While the world’s attention is on the country of Venezuela and its political turmoil, countries have to decide which leader and course of action to support. The decisions are difficult and important and cannot be taken lightly. Back here in New York, there’s a Venezuelan problem too, but this one is a much more clear cut-and-dried problem.
United States prosecutors said that some of Venezuela’s rich “boligarchs” have been using Manhattan real estate to run a currency-exchange scam that’s worth almost $2.5 billion, The New York Post reports. The assets are now “subject to forfeiture,” which could return over $40 million-worth of value to the American taxpayers.
These developments are rising out of the bribery and money-laundering accusations swirling around a Venezuelan media mogul, Raul Gorrin. He maintains close relations with Nicholas Maduro, the democratically elected but highly controversial Venezuelan president who is not viewed as the legitimate president by a number of countries like the United States. The idea of a “boligarch” comes from the Russian oligarch notion in Vladimir Putin’s Russia, a country primarily benefiting a few very wealthy people who are close to the president and tend to use corruption and state resources to acquire that wealth.
The scheme was spread across seven different properties, all of which boasted luxuries and amenities most people aren’t privileged enough to even know exist for the wealthiest of citizens. Expensive real estate is a convenient means for international criminals to attempt financial crimes, most commonly by dumping a ton of illegitimate money into real estate in order to launder it and reintroduce it into the system as “legitimate cash,” cash that had just been cleaned to obscure its illegal pathway.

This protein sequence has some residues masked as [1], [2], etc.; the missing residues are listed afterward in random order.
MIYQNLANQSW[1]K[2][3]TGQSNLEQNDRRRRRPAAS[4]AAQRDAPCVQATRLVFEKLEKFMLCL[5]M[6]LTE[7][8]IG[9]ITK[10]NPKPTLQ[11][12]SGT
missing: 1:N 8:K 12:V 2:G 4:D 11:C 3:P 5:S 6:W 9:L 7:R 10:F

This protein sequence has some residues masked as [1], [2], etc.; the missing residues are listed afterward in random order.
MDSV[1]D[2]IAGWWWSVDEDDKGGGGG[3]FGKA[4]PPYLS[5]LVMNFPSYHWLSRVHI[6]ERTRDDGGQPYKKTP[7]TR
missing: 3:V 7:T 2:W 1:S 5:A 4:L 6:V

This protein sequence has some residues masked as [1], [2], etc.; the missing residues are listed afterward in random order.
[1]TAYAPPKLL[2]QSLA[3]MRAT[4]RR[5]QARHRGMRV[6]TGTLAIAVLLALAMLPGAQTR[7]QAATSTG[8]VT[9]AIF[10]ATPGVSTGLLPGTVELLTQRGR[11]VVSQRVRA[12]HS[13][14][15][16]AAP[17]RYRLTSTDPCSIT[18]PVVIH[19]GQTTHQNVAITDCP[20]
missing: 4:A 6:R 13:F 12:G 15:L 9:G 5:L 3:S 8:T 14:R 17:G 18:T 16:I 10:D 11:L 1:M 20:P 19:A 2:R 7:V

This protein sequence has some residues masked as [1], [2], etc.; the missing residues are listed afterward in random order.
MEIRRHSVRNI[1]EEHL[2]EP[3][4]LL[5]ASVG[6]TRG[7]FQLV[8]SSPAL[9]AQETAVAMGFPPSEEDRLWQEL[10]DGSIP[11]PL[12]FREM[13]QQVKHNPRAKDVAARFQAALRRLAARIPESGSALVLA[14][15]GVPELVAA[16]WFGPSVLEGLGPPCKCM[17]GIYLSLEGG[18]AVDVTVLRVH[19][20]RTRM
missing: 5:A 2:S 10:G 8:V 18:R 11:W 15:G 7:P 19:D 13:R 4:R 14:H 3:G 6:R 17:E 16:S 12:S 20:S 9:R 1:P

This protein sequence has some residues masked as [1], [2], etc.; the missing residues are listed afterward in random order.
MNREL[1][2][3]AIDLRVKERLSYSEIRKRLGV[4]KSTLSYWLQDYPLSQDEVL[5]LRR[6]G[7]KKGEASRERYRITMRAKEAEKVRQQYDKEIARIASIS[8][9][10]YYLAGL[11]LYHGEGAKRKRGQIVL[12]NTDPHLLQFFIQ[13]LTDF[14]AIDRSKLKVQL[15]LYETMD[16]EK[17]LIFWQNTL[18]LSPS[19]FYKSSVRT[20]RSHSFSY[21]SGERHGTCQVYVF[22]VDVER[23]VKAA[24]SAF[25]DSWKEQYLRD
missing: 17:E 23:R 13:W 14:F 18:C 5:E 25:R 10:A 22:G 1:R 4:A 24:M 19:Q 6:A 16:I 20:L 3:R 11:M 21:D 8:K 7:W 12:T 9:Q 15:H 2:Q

Some of the properties that The New York Post flagged include a 47th-floor living space that had nearly 5,000 square feet of space and is across from the Museum of Modern Art. If such a prime property like that one doesn’t sound good enough, he also had a Billionaire’s Row property at 330 E. 57th St. They may seem like dream properties, but they were never intended for traditional living but rather an apparent currency-fixing scheme.
Another apartment — a full-floor home at 330 E. 57th St. — was purchased for $2.4 million in cash by a holding company controlled by Gorrin’s brother-in-law.
This scheme comes at a time when Venezuela is in turmoil, and the president said while addressing the nation last week “two weeks ago, the United States officially recognized the legitimate government of Venezuela, and its new interim president, Juan Guaido.”
The United States is joined by other Western powers like the United Kingdom in recognizing the self-proclaimed interim president of Venezuela Juan Guaido, while Turkey, Russia, China and many other states continued their support for the democratically elected President Nicolas Maduro.
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